Football Management & Technology

They’ve Played For Your Club…Truro City


Date: Sat 10 Sep 2022

By Steve Whitney

Continuing the occasional series on players who have represented the current clubs in the Southern Football League.

Kieffer Moore

Kieffer Moore

Undoubtedly one of the best-known former Truro players of more recent times is striker Kieffer Moore.

Born in Torquay, Moore started his career with his home-town club as a youngster and then with Paignton Saints in the South Devon League Division Two for whom he scored 47 goals in 43 matches across two seasons before signing for then-Conference South side Truro in the summer of 2012.

He went on to score 13 goals in 22 games for the White Tigers before moving to Dorchester Town in February 2013, finishing the Conference South season with 20 goals to his name.

Having caught the eye of Yeovil Town, the striker put pen-to-paper that summer and went on to make over 50 appearances for the Glovers.

He then had a brief spell with Norwegian club Viking, before returning to English football with Forest Green Rovers.

A loan stint with home-town club Torquay United saw Moore net 5 goals in 4 games, grabbing the attention of Championship outfit, Ipswich Town.

After another loan to Rotherham United, where he scored a total of 13 goals in 20 matches, and permanent spells with Barnsley and Wigan Athletic, the forward signed for Cardiff City in August 2020.

A successful campaign in south Wales saw him be named as the PFA player of the month in February after scoring 5 goals in 7 matches. He subsequently picked up the club’s player of the year award three months later.

Moore transferred to AFC Bournemouth on transfer deadline day in January 2022, signing a three-and-a-half-year deal at Vitality Stadium in a deal reckoned to be worth around £5m.

After helping the Cherries to win promotion back to the Premier League, he made his debut in the top-flight last month against Aston Villa, scoring his first Premier League goal in the 80th minute.

Internationally, Moore received his first call-up to the Welsh national team in May 2019, scoring his first goal for his country in the Euro 2020 qualifier against Slovakia.

He went on to represent Rob Page’s side at the Euro Finals, scoring the equaliser in a crucial 1-1 draw with Switzerland in the group stage.

Steve Massey

Steve Massey

A familiar name and face in West Country football is Steve Massey.

However, he was born in Denton in Greater Manchester, and started his career as an apprentice at Stockport County and made a goalscoring debut in February 1975 against Darlington, two months before his 17th birthday.

He had three full seasons at Stockport and was a first-team regular throughout his teens, scoring 24 times in 114 appearances, three of which were alongside short-term signing George Best!

In July 1978 he headed to the South Coast and was transferred to Bournemouth.

Three seasons at Dean Court yielded 22 goals in 106 appearances, despite two lengthy injury lay-offs in 1979/80 and then 1980/81 seasons.

A transfer to Peterborough United in the 1981 close season was short-lived and in February 1982 he again moved to Northampton Town.

After 5 goals in 18 starts at the end of the 1982/83 season, Massey was a fulcrum of the Cobblers’ first team in 1982/83, starting 54 games and scoring 26 goals, including a hat-trick against Swindon Town in May 1983.

Massey joined Cambridge United in August 1985 and spent one season at the Abbey Stadium, scoring 11 goals.

He moved to Wrexham in the 1986 close season and scored 17 goals in 46 appearances, including 4 goals in the European Cup Winners Cup against Maltese side Zurrieq and the Spaniards of Real Zaragoza.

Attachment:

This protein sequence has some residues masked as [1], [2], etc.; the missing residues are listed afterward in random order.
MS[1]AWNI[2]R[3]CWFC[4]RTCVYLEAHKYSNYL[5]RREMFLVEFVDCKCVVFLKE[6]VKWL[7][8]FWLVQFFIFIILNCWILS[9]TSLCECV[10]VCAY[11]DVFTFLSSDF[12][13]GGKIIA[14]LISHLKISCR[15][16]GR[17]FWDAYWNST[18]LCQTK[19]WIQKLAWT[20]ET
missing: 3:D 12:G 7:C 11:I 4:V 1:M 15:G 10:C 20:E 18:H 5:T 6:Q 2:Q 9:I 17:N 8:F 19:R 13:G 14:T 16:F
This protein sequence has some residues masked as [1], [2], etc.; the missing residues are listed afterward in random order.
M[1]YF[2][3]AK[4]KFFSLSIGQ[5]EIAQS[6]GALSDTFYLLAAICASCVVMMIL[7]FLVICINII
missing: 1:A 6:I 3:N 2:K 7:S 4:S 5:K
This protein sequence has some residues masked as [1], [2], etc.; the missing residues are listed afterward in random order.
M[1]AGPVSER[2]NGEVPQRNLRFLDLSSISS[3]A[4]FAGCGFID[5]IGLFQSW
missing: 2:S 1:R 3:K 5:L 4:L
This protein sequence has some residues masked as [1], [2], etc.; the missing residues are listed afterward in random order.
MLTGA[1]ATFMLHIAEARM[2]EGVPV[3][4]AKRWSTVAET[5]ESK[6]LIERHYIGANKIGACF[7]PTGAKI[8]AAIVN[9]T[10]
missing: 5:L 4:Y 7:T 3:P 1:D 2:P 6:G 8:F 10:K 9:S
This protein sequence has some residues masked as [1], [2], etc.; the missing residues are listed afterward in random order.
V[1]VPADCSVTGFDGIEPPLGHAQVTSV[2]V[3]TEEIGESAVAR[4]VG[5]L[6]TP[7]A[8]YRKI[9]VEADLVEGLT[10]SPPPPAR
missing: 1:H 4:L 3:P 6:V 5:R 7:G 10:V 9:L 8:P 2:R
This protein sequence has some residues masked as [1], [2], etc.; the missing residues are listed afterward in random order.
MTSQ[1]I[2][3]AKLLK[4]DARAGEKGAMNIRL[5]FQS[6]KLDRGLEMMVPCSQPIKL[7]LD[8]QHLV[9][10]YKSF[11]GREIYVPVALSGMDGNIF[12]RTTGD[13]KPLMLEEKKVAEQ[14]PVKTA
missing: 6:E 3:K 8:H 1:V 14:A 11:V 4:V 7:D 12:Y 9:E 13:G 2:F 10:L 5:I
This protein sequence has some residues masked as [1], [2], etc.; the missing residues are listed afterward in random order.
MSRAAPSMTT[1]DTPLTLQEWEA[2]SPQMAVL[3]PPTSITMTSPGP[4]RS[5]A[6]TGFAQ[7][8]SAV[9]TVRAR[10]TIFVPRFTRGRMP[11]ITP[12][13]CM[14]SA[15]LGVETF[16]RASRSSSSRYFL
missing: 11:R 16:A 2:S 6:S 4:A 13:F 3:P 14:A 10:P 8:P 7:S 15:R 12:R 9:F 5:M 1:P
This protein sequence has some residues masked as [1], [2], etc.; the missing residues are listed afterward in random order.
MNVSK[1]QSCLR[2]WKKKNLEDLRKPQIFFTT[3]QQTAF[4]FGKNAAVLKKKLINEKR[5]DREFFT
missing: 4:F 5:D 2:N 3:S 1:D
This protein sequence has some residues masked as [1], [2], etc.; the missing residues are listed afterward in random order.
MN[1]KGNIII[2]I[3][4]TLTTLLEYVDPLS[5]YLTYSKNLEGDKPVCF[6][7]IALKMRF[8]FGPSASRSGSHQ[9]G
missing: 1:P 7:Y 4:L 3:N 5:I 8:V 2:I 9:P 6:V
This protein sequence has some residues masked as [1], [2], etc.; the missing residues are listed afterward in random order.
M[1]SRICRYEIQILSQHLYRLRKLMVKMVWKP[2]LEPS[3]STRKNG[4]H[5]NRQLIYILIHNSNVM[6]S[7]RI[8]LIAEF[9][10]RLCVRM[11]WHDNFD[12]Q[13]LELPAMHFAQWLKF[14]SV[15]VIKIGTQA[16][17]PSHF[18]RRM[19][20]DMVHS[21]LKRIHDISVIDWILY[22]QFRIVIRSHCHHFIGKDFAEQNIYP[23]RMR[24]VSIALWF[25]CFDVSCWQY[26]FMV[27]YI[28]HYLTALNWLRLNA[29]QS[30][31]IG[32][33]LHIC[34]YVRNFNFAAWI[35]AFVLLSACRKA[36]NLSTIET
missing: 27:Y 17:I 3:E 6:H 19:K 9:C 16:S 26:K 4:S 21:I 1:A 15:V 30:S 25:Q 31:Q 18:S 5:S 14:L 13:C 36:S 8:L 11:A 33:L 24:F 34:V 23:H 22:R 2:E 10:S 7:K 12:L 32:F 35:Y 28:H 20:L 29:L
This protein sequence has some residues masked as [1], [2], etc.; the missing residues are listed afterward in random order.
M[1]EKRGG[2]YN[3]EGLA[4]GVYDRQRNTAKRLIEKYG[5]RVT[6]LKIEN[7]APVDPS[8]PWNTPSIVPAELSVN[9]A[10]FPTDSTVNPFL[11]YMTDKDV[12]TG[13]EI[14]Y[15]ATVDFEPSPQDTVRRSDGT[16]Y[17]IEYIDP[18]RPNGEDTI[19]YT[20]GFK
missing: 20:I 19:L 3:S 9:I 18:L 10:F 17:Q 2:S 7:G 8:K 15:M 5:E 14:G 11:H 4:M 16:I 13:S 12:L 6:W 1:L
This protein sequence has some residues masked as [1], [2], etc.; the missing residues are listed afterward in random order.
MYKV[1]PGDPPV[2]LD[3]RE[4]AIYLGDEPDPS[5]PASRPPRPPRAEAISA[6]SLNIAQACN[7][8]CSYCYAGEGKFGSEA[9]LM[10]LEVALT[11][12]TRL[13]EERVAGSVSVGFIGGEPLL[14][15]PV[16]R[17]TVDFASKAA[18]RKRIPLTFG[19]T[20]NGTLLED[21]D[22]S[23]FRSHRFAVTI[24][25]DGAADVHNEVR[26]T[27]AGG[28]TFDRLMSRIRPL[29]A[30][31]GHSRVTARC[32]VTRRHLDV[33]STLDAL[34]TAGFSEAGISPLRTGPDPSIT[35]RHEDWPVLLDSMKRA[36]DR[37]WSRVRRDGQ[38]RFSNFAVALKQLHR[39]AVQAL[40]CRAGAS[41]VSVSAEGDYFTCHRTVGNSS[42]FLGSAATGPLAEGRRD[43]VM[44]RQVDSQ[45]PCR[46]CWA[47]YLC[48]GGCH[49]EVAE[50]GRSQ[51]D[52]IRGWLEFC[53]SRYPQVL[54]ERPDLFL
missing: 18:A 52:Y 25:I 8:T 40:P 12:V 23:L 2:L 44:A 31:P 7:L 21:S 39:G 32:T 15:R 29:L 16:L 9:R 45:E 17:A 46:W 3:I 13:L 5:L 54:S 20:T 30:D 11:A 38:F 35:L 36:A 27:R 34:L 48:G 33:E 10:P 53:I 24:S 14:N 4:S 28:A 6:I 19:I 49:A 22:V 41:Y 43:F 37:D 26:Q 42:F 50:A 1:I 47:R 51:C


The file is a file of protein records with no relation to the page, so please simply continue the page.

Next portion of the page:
He missed the majority of the 1987/88 season, making 10 appearances late in the season, and retired from professional football that summer, having scored 120 goals in 357 senior appearances.

Massey joined then-South Western League side Truro in 1988 and spent a further three years in non-league football with the White Tigers, totalling 28 goals.

He remained in Cornwall and Devon once he stopped playing and was appointed Truro’s manager in 1992, the first of three spells in charge of the club.

He left Truro in 1994 to focus on his holiday park business, returning for the 2005/06 season after a spell in charge at Falmouth Town.

In 2010 he again returned to football, managing Buckland Athletic and Bovey Tracey before a third spell at Truro that began in 2012 when appointed director of football and continued as a manager in 2013/14 season after the club went into administration and were relegated from the Conference South.

In 2017 he was appointed football consultant, then director of football and manager at South West Peninsula League side Helston Athletic.

Millbrook-born Reg Jenkins did not play youth football after a prolific record at primary school, but at 16 he was asked at short notice to fill a gap in his local side.

From there he went to Truro and alerted scouts with his goalscoring form before joining Plymouth Argyle, initially as a semi-professional, in 1957.

He made his debut in 1958 and his first League goal was in a home fixture against Chesterfield, whose goalkeeper that day was none other than Gordon Banks who went on to be England’s custodian, including the World Cup Final win in 1966.

Jenkins was released by Argyle in December 1960 and joined Exeter City for the remainder of the season.

He then moved to Torquay United, making 88 League appearances in three years, but he really made his name in eight seasons at Rochdale, where he scored 119 goals in 305 League appearances, and was a member of their first-ever promotion side.

He remains Dale’s record goalscorer and in 2005 was voted the club’s best-ever player by its fans.

He came back to Cornwall with Millbrook and then had a short spell at Falmouth Town in 1974.

He returned to the game as manager of Bodmin Town in the early 1980s and even made several appearances as a player for the club at the age of 42!